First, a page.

FTC Town Hall to Address Digital Rights Management Technologies - Event Takes Place Wednesday, March 25, 2009, in Seattle #539814-00312

Submission Number:
Alex Mansouri
Initiative Name:
FTC Town Hall to Address Digital Rights Management Technologies - Event Takes Place Wednesday, March 25, 2009, in Seattle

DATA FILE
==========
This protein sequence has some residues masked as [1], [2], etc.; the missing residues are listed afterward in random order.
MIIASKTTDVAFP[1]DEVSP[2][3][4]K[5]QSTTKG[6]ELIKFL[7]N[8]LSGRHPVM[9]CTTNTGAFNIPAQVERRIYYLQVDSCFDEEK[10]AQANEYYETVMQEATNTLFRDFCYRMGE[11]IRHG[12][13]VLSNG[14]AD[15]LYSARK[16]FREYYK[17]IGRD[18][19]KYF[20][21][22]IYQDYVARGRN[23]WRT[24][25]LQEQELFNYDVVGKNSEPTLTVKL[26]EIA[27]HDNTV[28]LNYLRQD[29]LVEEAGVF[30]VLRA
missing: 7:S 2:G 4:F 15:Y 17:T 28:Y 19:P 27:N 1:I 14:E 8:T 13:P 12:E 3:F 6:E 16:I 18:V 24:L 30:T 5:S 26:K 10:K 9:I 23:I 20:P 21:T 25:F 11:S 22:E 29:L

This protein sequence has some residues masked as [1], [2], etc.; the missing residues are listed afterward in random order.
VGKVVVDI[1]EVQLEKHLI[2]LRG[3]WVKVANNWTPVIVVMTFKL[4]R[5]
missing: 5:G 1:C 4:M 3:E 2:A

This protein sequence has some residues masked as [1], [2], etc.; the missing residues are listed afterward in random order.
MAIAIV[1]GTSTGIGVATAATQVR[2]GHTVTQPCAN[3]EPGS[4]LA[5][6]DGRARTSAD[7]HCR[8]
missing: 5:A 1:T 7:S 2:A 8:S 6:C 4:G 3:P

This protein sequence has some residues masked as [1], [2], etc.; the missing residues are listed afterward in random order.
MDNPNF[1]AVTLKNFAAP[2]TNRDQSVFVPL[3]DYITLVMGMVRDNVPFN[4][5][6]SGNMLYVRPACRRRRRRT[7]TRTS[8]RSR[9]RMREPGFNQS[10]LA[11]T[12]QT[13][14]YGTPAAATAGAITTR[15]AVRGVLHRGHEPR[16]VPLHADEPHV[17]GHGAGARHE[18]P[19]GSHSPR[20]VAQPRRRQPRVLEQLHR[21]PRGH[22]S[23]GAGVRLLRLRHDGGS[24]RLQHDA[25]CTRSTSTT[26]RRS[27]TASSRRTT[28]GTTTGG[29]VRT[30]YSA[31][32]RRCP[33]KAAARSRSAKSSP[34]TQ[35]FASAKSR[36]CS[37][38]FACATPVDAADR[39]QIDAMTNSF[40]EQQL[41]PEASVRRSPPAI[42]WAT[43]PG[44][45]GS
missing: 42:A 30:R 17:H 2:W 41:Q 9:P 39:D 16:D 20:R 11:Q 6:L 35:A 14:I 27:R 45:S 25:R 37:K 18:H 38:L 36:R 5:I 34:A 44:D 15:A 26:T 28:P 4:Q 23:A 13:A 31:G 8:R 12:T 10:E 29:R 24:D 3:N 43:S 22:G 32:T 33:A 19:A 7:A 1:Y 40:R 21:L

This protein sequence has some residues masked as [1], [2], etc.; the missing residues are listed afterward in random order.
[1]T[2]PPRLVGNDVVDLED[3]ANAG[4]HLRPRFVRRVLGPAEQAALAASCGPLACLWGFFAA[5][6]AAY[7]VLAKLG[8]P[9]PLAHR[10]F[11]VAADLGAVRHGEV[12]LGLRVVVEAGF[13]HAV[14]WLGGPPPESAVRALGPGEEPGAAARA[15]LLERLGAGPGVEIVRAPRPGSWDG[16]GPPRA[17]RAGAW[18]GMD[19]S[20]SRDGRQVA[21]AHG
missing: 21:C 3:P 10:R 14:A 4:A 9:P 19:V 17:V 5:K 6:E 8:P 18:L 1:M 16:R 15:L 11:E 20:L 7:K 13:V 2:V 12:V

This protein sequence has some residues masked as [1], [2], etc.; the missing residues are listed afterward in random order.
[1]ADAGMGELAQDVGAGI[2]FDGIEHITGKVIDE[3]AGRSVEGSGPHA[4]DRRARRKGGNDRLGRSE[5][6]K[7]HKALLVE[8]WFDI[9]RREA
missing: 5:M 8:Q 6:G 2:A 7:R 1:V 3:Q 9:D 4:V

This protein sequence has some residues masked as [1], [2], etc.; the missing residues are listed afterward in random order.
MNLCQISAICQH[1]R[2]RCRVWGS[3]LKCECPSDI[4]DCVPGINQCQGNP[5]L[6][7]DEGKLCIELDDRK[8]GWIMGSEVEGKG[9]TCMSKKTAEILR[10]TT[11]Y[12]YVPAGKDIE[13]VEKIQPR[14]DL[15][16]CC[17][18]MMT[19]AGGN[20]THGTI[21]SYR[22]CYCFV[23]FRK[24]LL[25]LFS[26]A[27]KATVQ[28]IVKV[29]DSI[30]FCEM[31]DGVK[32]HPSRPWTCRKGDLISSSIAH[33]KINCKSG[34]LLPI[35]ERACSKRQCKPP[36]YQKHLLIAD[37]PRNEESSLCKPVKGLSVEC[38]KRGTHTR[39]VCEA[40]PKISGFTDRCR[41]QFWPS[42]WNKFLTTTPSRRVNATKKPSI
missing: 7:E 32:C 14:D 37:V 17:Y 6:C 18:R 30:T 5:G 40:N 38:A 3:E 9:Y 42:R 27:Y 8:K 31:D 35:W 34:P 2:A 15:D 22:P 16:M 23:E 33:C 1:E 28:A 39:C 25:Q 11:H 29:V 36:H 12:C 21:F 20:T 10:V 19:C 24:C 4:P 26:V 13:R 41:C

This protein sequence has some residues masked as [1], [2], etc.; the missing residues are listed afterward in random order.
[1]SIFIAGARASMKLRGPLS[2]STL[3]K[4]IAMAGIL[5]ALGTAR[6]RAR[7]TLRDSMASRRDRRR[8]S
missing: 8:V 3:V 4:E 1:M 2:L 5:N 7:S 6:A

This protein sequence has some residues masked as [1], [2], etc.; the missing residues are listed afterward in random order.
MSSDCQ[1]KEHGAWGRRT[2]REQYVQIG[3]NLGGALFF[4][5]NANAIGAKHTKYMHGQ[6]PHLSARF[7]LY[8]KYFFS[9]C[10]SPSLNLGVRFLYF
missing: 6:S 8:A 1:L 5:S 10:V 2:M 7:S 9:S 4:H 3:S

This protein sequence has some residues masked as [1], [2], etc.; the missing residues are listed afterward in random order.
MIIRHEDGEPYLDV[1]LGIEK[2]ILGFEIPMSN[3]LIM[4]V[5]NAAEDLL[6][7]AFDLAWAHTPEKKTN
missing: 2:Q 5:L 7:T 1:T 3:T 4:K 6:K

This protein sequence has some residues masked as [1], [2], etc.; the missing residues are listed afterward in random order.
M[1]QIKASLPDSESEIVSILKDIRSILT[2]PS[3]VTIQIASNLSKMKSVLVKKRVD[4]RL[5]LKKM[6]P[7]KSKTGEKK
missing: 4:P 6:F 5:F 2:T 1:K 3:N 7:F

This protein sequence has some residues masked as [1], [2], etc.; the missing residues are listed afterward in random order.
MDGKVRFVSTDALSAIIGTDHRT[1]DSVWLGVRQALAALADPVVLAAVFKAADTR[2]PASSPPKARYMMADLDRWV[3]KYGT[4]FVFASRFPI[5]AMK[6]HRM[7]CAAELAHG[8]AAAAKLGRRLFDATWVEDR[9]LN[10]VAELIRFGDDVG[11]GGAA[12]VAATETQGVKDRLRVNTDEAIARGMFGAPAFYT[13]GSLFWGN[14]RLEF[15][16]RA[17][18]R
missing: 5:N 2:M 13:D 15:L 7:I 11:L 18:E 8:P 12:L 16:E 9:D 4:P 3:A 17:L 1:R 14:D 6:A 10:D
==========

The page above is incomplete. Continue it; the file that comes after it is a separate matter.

To understand how bad DRM is in the world one has to look no further then secuROM. SecuROM is classified as a rootkit to many users do to the fact it accesses hardware and makes your system less secure. Most company do not declare when they use DRM like secuROM clearly, this causes the average user to install it. Unfortunately for the user, secuROM cannot be removed via an uninstaller, so many will have to reinstall their operating system in an attempt to remove it. secuROM also has a nasty habit of causing hardware to not work. After purchasing the game "Bioshock" both of my CD/DVD drives failed to read/write disks. The final nail in the coffin is the fact that secuROM limits the number of installs for any given user. This would be the equivalent if you bought a new TV, you would only be allowed to move it to a new location 3 times. Then the TV would automatically break and require the company to come and fix it. Another great example of DRM is Sin's of a solar empire vs. Spore. Sin's of a solar empire (6 in 2008) was predicted to drop in sale due to its lack of DRM, yet it was not even in the top 10 most pirated games of 2008. Spore on the other hand had a very draconian DRM, which was not well received. (http://www.theregister.co.uk/2008/09/10/spore_drm_amazon_effect/ ) Unlike Sin's of a solar empire, Spore manage to claim the prize as the single most pirated game of 2008. Spore also managed to get amazon.com flash mobbed by hundreds of negative reviews for several weeks. I myself am a computer geek, I understand how bad DRM is and so do many other geeks out there. The average consumer does not understand what is happening to them yet. They know that their computers/music/movies dont work, yet they fail to understand that they are broken by design. I use Linux on my laptop, now fair use says I can back up any data I own. The Motion Picture Association of America (MPAA) on the other hand thinks I should not be allowed to do this, so they have made it so I cannot view movies on my computer without breaking the Digital Millennium Copyright Act. For the movie "The Dark Knight" you can download a copy from their website to your computer. Unfortunately this copy also has DRM, and will only work on Apple or Windows machines, and only with certain video players. So in order for me, a linux user, to actually use my product, I would have to break the law. Does this seem at all fair to the consumer? Groups such as The Foundation for a Free Information Infrastructure and Electronic Frontier Foundation have criticized DRM as a trade barrier to the free market. In short please get rid of it, DRM does not stop piracy, and only hurts the average consumer.